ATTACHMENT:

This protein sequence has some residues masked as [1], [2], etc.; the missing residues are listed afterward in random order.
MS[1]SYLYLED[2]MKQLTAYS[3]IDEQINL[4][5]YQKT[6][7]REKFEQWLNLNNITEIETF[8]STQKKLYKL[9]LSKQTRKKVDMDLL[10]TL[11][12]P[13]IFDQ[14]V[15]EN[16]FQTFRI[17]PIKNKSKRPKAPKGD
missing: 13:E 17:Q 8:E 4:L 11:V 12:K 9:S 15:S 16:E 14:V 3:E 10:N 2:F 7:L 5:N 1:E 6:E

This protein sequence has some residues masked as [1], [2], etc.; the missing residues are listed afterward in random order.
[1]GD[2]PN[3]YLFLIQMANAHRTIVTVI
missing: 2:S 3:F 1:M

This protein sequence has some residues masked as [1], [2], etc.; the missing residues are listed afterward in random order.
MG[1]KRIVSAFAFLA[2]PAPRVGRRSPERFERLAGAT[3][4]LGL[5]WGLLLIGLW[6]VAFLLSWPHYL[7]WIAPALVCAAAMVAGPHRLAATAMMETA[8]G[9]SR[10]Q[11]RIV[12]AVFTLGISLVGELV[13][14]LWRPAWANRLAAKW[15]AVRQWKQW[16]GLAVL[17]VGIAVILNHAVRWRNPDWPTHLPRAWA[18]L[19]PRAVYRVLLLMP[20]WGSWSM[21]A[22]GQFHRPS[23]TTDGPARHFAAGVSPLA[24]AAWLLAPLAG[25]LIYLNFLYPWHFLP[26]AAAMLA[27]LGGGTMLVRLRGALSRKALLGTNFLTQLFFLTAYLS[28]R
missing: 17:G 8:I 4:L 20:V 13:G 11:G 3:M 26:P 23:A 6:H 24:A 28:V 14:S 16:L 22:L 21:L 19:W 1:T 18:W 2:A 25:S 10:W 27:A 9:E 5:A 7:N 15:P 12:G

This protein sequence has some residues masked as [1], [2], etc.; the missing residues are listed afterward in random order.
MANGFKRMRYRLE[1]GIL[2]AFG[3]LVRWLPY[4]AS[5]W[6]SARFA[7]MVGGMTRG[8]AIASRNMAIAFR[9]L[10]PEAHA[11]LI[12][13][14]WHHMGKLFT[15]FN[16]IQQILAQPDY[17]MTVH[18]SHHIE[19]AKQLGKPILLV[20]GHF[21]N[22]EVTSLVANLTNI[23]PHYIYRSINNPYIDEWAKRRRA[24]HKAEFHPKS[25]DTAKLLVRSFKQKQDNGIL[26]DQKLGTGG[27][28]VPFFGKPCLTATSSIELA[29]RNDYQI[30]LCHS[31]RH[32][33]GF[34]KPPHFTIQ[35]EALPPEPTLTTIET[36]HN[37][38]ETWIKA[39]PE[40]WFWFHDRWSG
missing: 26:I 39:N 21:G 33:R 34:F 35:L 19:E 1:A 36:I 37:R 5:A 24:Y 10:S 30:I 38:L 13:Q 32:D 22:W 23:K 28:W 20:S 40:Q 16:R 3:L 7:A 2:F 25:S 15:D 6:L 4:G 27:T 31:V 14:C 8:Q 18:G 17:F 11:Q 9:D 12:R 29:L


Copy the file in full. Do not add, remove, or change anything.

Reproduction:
This protein sequence has some residues masked as [1], [2], etc.; the missing residues are listed afterward in random order.
MS[1]SYLYLED[2]MKQLTAYS[3]IDEQINL[4][5]YQKT[6][7]REKFEQWLNLNNITEIETF[8]STQKKLYKL[9]LSKQTRKKVDMDLL[10]TL[11][12]P[13]IFDQ[14]V[15]EN[16]FQTFRI[17]PIKNKSKRPKAPKGD
missing: 13:E 17:Q 8:E 4:L 11:V 12:K 9:S 15:S 16:E 14:V 3:E 10:N 2:F 7:L 5:N 1:E 6:E

This protein sequence has some residues masked as [1], [2], etc.; the missing residues are listed afterward in random order.
[1]GD[2]PN[3]YLFLIQMANAHRTIVTVI
missing: 2:S 3:F 1:M

This protein sequence has some residues masked as [1], [2], etc.; the missing residues are listed afterward in random order.
MG[1]KRIVSAFAFLA[2]PAPRVGRRSPERFERLAGAT[3][4]LGL[5]WGLLLIGLW[6]VAFLLSWPHYL[7]WIAPALVCAAAMVAGPHRLAATAMMETA[8]G[9]SR[10]Q[11]RIV[12]AVFTLGISLVGELV[13][14]LWRPAWANRLAAKW[15]AVRQWKQW[16]GLAVL[17]VGIAVILNHAVRWRNPDWPTHLPRAWA[18]L[19]PRAVYRVLLLMP[20]WGSWSM[21]A[22]GQFHRPS[23]TTDGPARHFAAGVSPLA[24]AAWLLAPLAG[25]LIYLNFLYPWHFLP[26]AAAMLA[27]LGGGTMLVRLRGALSRKALLGTNFLTQLFFLTAYLS[28]R
missing: 17:G 8:I 4:L 20:V 13:G 11:G 3:M 26:P 23:A 6:H 24:A 28:V 14:S 16:L 22:L 21:L 19:W 1:T 18:W 2:A 25:S 10:W 27:A 9:E 5:A 7:N 15:P 12:G

This protein sequence has some residues masked as [1], [2], etc.; the missing residues are listed afterward in random order.
MANGFKRMRYRLE[1]GIL[2]AFG[3]LVRWLPY[4]AS[5]W[6]SARFA[7]MVGGMTRG[8]AIASRNMAIAFR[9]L[10]PEAHA[11]LI[12][13][14]WHHMGKLFT[15]FN[16]IQQILAQPDY[17]MTVH[18]SHHIE[19]AKQLGKPILLV[20]GHF[21]N[22]EVTSLVANLTNI[23]PHYIYRSINNPYIDEWAKRRRA[24]HKAEFHPKS[25]DTAKLLVRSFKQKQDNGIL[26]DQKLGTGG[27][28]VPFFGKPCLTATSSIELA[29]RNDYQI[30]LCHS[31]RH[32][33]GF[34]KPPHFTIQ[35]EALPPEPTLTTIET[36]HN[37][38]ETWIKA[39]PE[40]WFWFHDRWSG
missing: 26:I 39:N 21:G 33:R 34:F 35:L 19:E 1:A 36:I 37:R 5:A 24:Y 10:S 30:I 38:L 13:Q 32:D 22:W 23:K 28:W 20:S 40:Q 16:R 3:L 7:A 2:F 25:S 15:D 6:L 4:G 27:T 31:V 14:C 8:Q 18:G 17:F 11:Q 9:D 12:R 29:L